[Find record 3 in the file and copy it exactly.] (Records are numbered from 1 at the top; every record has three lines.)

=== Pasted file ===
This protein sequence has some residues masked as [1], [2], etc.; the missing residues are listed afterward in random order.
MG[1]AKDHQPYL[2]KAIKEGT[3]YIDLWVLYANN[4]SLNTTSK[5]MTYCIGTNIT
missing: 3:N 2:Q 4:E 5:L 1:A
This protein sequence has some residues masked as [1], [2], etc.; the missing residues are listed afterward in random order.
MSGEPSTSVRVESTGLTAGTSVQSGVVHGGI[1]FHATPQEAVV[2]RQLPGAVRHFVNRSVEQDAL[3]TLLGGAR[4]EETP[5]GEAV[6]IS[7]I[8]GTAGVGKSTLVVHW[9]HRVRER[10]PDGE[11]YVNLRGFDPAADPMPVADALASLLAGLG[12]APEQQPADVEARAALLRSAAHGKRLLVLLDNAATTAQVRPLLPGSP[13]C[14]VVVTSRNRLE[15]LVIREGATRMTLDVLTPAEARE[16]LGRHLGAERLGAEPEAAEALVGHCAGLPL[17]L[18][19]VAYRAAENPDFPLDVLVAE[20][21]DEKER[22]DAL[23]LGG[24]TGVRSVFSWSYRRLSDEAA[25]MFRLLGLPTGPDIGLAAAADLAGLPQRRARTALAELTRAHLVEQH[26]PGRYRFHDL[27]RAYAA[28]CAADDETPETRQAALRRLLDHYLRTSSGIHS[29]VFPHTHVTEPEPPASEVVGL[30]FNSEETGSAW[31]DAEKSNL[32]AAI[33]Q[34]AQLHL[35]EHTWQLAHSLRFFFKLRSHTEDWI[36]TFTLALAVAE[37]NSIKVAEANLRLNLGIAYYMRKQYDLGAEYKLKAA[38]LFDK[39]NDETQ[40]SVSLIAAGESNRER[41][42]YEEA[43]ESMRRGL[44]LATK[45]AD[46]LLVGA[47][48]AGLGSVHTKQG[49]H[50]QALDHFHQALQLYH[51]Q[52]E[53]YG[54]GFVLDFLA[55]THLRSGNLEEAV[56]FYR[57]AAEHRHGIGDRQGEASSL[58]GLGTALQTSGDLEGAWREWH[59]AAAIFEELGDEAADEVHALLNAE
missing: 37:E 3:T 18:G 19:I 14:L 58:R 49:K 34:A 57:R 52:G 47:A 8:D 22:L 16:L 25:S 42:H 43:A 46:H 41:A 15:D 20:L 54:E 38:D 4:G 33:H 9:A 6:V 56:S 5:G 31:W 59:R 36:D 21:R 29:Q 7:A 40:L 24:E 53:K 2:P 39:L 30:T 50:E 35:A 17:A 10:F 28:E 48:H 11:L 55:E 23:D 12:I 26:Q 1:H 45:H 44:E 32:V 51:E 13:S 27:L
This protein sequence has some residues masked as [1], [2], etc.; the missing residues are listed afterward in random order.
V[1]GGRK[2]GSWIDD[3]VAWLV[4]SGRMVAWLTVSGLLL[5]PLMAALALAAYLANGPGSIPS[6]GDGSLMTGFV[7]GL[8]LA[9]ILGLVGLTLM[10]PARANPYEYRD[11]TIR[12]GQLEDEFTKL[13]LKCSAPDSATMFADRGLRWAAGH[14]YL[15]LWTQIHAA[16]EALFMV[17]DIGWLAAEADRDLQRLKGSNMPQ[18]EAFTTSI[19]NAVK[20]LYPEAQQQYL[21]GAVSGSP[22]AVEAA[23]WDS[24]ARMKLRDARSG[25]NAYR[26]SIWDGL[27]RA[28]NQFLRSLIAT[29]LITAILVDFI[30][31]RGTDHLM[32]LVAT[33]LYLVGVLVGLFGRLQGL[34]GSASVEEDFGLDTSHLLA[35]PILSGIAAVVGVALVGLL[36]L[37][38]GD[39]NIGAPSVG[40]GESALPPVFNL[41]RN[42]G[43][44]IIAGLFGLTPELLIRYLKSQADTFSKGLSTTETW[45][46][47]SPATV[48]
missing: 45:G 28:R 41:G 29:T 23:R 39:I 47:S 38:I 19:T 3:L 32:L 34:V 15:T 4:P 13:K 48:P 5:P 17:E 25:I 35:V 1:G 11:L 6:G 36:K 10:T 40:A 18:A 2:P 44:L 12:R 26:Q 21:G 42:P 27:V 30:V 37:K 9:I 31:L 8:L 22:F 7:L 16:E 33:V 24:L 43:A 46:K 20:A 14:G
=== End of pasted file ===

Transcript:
This protein sequence has some residues masked as [1], [2], etc.; the missing residues are listed afterward in random order.
V[1]GGRK[2]GSWIDD[3]VAWLV[4]SGRMVAWLTVSGLLL[5]PLMAALALAAYLANGPGSIPS[6]GDGSLMTGFV[7]GL[8]LA[9]ILGLVGLTLM[10]PARANPYEYRD[11]TIR[12]GQLEDEFTKL[13]LKCSAPDSATMFADRGLRWAAGH[14]YL[15]LWTQIHAA[16]EALFMV[17]DIGWLAAEADRDLQRLKGSNMPQ[18]EAFTTSI[19]NAVK[20]LYPEAQQQYL[21]GAVSGSP[22]AVEAA[23]WDS[24]ARMKLRDARSG[25]NAYR[26]SIWDGL[27]RA[28]NQFLRSLIAT[29]LITAILVDFI[30][31]RGTDHLM[32]LVAT[33]LYLVGVLVGLFGRLQGL[34]GSASVEEDFGLDTSHLLA[35]PILSGIAAVVGVALVGLL[36]L[37][38]GD[39]NIGAPSVG[40]GESALPPVFNL[41]RN[42]G[43][44]IIAGLFGLTPELLIRYLKSQADTFSKGLSTTETW[45][46][47]SPATV[48]
missing: 45:G 28:R 41:G 29:T 23:R 39:I 47:S 38:I 19:T 3:L 32:L 34:V 15:T 4:P 13:K 48:P 5:P 17:E 25:I 35:V 1:G 11:L 6:G 36:K 10:T 40:A 18:A 2:P 44:L 12:R 26:Q 21:G 42:P 27:V 30:V 37:K 9:I 31:L 8:L 22:F 7:L 16:E 33:V 24:L 43:A 46:K 20:A 14:G